Practicing Peace When You Feel Panic

Practicing Peace When You Feel Panic

No matter the cause, panic is a horrible feeling. I know because it sneaks up on me more often than I’d like. It usually happens suddenly and can be incredibly overwhelming. Sometimes there’s an obvious trigger. Other times, it seems to come out of nowhere. But the experience is always the same. My chest starts to tighten and hurt. My heartbeat starts to speed up. I can’t seem to catch my breath. And all my worries, fears and questions threaten to crowd out any rational thought. Yeah, good times.

Probably the very worst part of panic is the feeling of—or the perceived threat of—a complete loss of control. The very thought of being helpless in any situation is incredibly unnerving. So, it only makes sense that our bodies would have a physical response to it, too.

I’ve discovered, though, that trying to fight against panic doesn’t seem to help. In fact, it often makes things worse. Think of being underwater. Fear—and yes, panic—may lead you to flail and thrash around against the liquid environment that surrounds you. But doing so makes it even more difficult to find a way out. Panic, like so many other things, can snowball.

Now, consider the exact opposite. What if you acknowledged and accepted the fact that you’re underwater? Then, you purposed to relax your body instead. Eventually, your muscles would relax, and your body would float to the surface of the water. Even if you don’t know how to swim, just the very act of staying calm can help you rise above the albeit stress-inducing situation.

The bad news is that staying calm even when panic presents itself isn’t easy. The good news is that it is possible. The even better news is that it gets better with practice. Here’s a few specific strategies to get you started:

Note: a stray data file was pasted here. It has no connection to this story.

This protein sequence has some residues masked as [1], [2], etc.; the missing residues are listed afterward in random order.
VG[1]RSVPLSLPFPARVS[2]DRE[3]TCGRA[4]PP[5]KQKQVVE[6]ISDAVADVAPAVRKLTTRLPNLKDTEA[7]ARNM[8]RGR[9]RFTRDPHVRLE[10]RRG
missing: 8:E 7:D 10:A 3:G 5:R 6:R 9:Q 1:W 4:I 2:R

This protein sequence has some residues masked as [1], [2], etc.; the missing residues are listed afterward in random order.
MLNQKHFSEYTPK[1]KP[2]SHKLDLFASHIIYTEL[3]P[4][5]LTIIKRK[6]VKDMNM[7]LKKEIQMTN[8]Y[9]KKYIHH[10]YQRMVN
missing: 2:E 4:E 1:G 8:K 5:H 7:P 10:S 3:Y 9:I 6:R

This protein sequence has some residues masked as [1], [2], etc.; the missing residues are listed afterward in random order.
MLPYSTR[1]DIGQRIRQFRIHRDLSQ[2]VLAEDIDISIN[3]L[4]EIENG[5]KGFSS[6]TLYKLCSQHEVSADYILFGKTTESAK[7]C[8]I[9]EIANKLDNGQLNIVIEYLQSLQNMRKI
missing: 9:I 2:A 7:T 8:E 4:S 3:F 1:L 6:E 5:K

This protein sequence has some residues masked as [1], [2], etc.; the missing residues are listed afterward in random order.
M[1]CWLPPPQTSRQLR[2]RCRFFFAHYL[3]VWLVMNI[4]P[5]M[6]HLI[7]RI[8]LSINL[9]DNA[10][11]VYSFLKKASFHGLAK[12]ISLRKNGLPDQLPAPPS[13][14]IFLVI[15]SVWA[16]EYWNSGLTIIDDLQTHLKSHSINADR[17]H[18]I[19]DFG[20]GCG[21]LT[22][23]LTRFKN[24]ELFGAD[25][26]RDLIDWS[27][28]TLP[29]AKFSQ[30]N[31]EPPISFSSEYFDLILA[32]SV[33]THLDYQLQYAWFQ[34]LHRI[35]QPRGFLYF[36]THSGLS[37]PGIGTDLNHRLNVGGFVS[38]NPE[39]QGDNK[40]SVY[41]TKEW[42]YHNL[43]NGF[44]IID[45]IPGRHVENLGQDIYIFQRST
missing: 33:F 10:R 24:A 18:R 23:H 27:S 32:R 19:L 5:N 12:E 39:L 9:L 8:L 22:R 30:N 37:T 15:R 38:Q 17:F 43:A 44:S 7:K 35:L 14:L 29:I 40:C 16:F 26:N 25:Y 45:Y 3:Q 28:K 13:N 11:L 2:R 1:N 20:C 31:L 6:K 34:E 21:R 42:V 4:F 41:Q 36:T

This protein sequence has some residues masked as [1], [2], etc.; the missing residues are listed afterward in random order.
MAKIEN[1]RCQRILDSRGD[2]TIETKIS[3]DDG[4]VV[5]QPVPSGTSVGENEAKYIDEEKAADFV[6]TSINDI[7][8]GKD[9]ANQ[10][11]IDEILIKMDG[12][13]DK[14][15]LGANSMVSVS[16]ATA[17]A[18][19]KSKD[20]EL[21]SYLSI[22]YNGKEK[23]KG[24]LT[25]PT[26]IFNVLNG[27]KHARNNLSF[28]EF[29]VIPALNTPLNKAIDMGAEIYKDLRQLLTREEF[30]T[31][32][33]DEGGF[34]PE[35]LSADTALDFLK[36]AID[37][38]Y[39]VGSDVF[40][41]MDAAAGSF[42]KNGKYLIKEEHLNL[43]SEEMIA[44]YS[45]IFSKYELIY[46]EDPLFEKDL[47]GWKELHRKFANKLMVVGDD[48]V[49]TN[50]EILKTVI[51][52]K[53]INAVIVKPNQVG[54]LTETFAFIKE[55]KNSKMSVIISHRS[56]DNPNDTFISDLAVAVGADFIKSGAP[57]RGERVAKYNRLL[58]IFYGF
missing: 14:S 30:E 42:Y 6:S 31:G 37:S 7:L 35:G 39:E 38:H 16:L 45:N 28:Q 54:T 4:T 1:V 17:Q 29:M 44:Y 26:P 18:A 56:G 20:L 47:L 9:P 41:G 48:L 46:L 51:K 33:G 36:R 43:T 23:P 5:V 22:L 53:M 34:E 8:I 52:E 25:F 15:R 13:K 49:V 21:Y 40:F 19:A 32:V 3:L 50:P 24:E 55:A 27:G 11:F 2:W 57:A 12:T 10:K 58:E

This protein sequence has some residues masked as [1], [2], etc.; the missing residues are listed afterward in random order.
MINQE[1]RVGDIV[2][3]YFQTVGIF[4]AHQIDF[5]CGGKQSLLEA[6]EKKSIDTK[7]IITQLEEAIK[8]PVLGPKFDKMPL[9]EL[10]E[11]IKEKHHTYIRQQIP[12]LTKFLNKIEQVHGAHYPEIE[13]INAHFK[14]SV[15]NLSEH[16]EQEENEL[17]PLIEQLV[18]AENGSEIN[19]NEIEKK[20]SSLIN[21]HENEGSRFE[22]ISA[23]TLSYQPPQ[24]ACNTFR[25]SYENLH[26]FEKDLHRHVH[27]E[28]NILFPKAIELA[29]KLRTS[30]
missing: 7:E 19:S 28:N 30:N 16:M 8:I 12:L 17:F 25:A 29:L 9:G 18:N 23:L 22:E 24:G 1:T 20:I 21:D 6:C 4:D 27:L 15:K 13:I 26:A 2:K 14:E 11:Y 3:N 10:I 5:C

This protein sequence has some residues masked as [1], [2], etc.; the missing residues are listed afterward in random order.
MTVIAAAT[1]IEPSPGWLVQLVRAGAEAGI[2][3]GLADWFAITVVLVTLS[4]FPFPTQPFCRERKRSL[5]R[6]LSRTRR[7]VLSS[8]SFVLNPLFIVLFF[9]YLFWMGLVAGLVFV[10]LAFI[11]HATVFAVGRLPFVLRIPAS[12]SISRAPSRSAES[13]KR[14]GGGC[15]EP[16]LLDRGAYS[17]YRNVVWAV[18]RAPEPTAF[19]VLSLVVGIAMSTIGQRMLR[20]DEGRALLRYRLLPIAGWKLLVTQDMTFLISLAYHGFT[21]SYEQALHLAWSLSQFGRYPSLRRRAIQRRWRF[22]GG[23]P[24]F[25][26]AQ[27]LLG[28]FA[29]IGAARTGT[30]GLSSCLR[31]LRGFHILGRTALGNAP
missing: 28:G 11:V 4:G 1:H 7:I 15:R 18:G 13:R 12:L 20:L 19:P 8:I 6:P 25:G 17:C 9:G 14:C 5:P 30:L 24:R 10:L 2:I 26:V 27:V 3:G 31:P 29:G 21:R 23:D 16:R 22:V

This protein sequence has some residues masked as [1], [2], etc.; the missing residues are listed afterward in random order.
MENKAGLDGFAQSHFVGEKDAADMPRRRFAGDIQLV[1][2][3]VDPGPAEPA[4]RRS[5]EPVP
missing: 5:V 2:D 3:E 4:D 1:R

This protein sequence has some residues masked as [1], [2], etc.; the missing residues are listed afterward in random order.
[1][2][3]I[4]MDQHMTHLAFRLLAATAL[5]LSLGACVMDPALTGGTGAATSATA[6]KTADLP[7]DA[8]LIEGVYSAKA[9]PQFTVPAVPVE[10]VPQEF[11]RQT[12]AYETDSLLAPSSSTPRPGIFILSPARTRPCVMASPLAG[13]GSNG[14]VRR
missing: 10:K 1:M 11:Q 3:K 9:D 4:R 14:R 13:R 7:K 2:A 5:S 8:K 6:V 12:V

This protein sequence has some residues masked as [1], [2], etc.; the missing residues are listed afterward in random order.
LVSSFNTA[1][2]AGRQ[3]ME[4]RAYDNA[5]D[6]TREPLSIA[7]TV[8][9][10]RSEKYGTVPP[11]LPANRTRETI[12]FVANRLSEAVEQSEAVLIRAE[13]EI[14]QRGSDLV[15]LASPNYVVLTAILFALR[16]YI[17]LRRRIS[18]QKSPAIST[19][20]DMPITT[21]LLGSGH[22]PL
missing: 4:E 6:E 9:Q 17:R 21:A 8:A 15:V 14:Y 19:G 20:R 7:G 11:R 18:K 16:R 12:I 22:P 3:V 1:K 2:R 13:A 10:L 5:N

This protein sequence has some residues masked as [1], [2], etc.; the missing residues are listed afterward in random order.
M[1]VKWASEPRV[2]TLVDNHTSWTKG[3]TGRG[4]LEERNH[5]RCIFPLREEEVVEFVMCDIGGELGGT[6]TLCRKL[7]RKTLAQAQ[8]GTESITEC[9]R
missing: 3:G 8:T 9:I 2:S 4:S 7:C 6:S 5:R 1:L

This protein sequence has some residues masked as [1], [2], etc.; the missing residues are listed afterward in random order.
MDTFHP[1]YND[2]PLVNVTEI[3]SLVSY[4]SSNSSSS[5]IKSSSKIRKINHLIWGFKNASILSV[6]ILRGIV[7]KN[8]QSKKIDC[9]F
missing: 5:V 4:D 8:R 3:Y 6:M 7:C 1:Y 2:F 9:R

Intentionally separate what is factual from how you feel (or perceive things to be). Challenging emotions have a way of coloring our perspective—and usually not in a good way. Make a point to write down or mentally run through the specifics of the situation.

Purpose to retain self-control. Don’t let panic take over. Instead, use the information you gathered in the first step to stop panic in its tracks. Refuse to let first reactions or feelings fool you. Act based on what you know. You may be in shock or caught off guard. But don’t allow yourself to feel rushed into a reaction. In other words, stay in the driver’s seat.

Ensure that panic isn’t the only thing you feel. Your circumstance might very well warrant a great deal of panic. But don’t let that be the only way you feel. Make mental space to recall all that you know and are capable of. Take time to remember past challenges and how you overcame them. You can do a lot. You may just not feel like it right now. Change that.

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